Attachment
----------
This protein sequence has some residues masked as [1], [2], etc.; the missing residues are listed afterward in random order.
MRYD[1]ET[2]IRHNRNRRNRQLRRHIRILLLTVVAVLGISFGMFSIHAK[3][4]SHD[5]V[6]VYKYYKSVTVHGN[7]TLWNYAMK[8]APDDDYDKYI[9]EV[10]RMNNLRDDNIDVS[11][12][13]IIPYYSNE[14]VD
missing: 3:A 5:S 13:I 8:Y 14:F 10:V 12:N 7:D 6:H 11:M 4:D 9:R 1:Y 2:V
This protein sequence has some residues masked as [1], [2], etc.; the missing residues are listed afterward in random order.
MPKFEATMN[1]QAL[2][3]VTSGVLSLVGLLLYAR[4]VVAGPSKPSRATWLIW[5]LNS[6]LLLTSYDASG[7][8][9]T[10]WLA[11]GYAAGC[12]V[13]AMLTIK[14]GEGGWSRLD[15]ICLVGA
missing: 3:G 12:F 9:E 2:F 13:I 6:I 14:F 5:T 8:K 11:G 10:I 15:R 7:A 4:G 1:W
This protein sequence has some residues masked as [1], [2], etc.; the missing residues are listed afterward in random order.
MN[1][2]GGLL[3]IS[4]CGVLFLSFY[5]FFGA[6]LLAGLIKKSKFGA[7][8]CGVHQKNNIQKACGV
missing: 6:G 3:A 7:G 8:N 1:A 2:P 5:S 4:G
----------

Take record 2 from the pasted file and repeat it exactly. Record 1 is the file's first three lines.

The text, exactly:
This protein sequence has some residues masked as [1], [2], etc.; the missing residues are listed afterward in random order.
MPKFEATMN[1]QAL[2][3]VTSGVLSLVGLLLYAR[4]VVAGPSKPSRATWLIW[5]LNS[6]LLLTSYDASG[7][8][9]T[10]WLA[11]GYAAGC[12]V[13]AMLTIK[14]GEGGWSRLD[15]ICLVGA
missing: 3:G 12:F 9:E 2:F 13:I 6:I 14:F 5:T 8:K 11:G 10:I 15:R 7:A 4:G 1:W